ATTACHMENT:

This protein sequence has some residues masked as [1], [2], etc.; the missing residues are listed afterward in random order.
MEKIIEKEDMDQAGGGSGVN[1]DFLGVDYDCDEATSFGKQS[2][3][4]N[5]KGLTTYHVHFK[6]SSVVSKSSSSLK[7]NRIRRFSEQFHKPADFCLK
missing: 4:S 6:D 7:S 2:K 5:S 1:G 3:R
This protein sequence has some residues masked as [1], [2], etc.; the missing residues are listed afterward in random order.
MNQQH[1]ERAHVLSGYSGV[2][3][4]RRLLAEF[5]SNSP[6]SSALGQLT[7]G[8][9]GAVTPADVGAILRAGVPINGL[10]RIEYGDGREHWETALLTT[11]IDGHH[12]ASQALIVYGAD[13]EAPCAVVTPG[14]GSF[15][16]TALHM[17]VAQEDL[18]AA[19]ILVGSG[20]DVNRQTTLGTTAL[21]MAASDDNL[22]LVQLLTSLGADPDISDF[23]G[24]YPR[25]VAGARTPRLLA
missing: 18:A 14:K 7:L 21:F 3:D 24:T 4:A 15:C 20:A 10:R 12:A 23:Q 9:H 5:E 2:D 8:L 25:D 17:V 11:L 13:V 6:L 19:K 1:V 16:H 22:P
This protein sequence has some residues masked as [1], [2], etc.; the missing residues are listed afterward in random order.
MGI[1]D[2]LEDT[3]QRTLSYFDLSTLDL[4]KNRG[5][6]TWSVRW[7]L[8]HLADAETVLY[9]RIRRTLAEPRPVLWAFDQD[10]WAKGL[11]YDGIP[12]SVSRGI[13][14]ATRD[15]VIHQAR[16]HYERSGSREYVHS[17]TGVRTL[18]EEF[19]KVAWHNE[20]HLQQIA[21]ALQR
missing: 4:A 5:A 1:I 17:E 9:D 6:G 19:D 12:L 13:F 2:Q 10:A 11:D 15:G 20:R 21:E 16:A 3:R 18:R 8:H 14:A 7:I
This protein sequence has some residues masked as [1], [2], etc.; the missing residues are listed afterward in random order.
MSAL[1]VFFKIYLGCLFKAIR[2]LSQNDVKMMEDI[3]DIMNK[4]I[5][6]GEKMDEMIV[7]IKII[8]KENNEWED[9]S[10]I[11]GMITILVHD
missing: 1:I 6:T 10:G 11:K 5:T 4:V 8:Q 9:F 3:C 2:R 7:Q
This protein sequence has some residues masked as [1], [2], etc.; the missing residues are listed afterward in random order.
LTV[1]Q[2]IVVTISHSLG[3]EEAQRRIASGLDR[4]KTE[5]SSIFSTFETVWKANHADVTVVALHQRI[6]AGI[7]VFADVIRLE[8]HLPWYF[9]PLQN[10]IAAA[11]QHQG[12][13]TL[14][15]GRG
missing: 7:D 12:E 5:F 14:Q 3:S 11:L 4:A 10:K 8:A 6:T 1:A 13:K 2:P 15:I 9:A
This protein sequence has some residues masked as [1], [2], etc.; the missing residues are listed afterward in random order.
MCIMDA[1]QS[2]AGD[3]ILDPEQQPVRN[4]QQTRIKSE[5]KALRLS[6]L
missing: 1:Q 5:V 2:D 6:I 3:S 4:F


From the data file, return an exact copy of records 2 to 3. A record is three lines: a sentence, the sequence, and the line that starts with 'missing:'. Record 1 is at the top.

This protein sequence has some residues masked as [1], [2], etc.; the missing residues are listed afterward in random order.
MNQQH[1]ERAHVLSGYSGV[2][3][4]RRLLAEF[5]SNSP[6]SSALGQLT[7]G[8][9]GAVTPADVGAILRAGVPINGL[10]RIEYGDGREHWETALLTT[11]IDGHH[12]ASQALIVYGAD[13]EAPCAVVTPG[14]GSF[15][16]TALHM[17]VAQEDL[18]AA[19]ILVGSG[20]DVNRQTTLGTTAL[21]MAASDDNL[22]LVQLLTSLGADPDISDF[23]G[24]YPR[25]VAGARTPRLLA
missing: 18:A 14:K 7:L 21:F 3:D 24:T 4:A 15:C 20:A 10:R 12:A 23:Q 9:H 5:E 2:D 8:L 25:D 17:V 11:L 13:V 6:L 19:K 1:V 16:H 22:P
This protein sequence has some residues masked as [1], [2], etc.; the missing residues are listed afterward in random order.
MGI[1]D[2]LEDT[3]QRTLSYFDLSTLDL[4]KNRG[5][6]TWSVRW[7]L[8]HLADAETVLY[9]RIRRTLAEPRPVLWAFDQD[10]WAKGL[11]YDGIP[12]SVSRGI[13][14]ATRD[15]VIHQAR[16]HYERSGSREYVHS[17]TGVRTL[18]EEF[19]KVAWHNE[20]HLQQIA[21]ALQR
missing: 4:A 5:A 1:I 17:E 9:D 6:G 19:D 12:L 13:F 2:Q 10:A 11:D 15:G 20:R 21:E 16:A 3:R 18:R 8:H 14:A 7:I